Many people use healthy foods for high blood pressure treatment, and now you can add another food to your list: oats!
At a recent scientific session at the 247th Annual Conference of the American Chemical Society in Dallas, eleven top scientists from around the world spoke of the new bioactive compounds they had identified in oats and emphasized their many benefits for heart health.
According to them, there is growing evidence that a class of phenolic compounds - known as avenanthramides or AVEs, found only in oats - possess antioxidant, anti-inflammatory, anti-itch and anti-cancer properties. Overall, their research strongly suggests that AVEs in oats play an important role in protecting against heart and cardiovascular disease.
Eating whole grains is already known to be associated with a reduced risk of chronic disease. So far, these health benefits were believed to be because of the relatively high levels of fiber, vitamins, minerals and antioxidant phytochemicals found in whole grains.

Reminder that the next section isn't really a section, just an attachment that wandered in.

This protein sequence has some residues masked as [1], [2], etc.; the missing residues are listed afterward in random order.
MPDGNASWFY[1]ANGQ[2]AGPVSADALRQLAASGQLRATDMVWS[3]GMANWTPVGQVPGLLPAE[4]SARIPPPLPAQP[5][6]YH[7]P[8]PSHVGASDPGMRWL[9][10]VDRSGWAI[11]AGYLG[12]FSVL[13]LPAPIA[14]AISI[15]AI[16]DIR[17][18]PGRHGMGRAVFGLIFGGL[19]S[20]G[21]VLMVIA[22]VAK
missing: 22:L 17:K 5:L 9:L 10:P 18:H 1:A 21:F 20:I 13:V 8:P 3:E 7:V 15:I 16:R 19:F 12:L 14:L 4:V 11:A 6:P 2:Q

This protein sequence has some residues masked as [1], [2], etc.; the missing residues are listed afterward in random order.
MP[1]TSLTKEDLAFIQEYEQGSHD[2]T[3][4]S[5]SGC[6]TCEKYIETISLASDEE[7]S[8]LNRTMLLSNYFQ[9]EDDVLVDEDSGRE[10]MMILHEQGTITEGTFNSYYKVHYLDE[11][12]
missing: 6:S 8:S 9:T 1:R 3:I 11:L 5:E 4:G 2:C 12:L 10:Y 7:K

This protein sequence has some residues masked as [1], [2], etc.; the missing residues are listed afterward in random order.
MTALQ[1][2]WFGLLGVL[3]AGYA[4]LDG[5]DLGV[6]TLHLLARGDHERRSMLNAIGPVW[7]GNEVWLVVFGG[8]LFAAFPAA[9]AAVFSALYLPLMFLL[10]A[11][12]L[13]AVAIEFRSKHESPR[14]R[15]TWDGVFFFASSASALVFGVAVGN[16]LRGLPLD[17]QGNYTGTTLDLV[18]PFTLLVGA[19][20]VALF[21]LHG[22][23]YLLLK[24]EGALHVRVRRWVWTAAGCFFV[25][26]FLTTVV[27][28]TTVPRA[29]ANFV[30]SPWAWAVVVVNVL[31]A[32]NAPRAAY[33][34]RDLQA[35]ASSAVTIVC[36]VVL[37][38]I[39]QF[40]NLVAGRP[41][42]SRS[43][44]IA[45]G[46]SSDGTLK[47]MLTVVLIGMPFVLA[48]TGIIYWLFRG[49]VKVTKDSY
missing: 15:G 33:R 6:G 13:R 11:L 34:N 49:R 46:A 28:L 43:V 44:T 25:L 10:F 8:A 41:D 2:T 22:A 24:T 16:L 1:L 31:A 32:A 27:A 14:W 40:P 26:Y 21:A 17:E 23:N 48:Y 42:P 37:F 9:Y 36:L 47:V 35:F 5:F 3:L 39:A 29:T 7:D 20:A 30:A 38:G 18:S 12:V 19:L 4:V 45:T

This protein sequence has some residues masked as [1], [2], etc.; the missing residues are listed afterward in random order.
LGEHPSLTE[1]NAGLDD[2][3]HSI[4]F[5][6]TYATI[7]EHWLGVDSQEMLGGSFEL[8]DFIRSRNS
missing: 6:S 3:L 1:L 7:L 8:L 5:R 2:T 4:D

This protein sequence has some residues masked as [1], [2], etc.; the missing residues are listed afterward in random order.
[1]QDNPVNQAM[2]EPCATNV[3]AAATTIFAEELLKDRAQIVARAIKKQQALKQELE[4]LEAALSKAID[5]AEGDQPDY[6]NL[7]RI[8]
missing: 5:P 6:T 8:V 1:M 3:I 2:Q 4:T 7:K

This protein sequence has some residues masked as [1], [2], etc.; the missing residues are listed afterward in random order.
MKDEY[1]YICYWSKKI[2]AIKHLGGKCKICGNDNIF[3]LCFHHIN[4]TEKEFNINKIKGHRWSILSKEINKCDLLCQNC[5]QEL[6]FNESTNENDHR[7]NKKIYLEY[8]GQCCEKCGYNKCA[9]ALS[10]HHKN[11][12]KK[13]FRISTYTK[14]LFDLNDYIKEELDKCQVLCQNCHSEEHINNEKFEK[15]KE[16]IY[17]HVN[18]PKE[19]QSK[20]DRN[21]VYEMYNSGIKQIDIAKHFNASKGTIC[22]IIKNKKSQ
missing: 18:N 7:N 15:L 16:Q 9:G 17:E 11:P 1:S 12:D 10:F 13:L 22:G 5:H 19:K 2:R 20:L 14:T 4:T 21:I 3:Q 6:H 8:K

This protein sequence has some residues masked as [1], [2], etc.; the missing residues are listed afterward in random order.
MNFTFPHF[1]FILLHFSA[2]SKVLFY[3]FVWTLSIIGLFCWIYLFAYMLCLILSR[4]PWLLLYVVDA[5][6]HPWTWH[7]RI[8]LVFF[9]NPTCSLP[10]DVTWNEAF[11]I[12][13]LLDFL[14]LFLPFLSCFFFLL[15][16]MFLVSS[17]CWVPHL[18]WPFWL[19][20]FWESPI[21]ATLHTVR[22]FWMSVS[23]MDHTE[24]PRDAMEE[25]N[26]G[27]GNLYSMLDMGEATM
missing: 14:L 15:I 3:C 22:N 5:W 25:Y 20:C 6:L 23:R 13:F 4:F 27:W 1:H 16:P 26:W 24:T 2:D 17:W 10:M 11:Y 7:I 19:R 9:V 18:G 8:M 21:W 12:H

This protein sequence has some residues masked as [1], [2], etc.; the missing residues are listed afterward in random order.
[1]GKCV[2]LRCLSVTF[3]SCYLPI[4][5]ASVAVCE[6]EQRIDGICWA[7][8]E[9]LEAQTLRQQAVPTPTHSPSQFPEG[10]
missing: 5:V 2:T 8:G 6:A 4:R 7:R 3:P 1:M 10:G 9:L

For example, the soluble fiber beta-glucan is well known for its ability to lower both total cholesterol as well as the so-called ‘bad’ or low-density lipoprotein cholesterol (LDL-C).
These new studies now show that the heart health benefits of eating oats go beyond fiber and beta-glucan - and that AVEs, the new kids on the block, also provide additional heart-protective benefits.
According to new research data, the antioxidant and anti-inflammatory properties of oat AVEs are partly responsible for the positive association between oats and heart health by protecting the fragile inner walls of blood vessels.
Oat AVEs have also been shown to block production of inflammatory cytokines believed to be responsible for forming harmful fatty streak formation in arteries. AVEs also suppress atherosclerosis, the first critical step in development of heart disease.
Overall, these latest research findings revealed the influence of the processing of oats on the glycemic response, the functionality of oat beta-glucan in maintaining overall and heart health, the antioxidant potential of oat beta-glucan, the benefits of eating whole grains on chronic disease and how oats help to improve blood glucose control and lipid metabolism.
In short, this high-level scientific session revealed the far-reaching health benefits provided by regular consumption of this simple grain.
As the old adage goes, prevention is better than cure. Given the many health benefits of whole grains and especially oats - isn’t it time you added them to your diet today?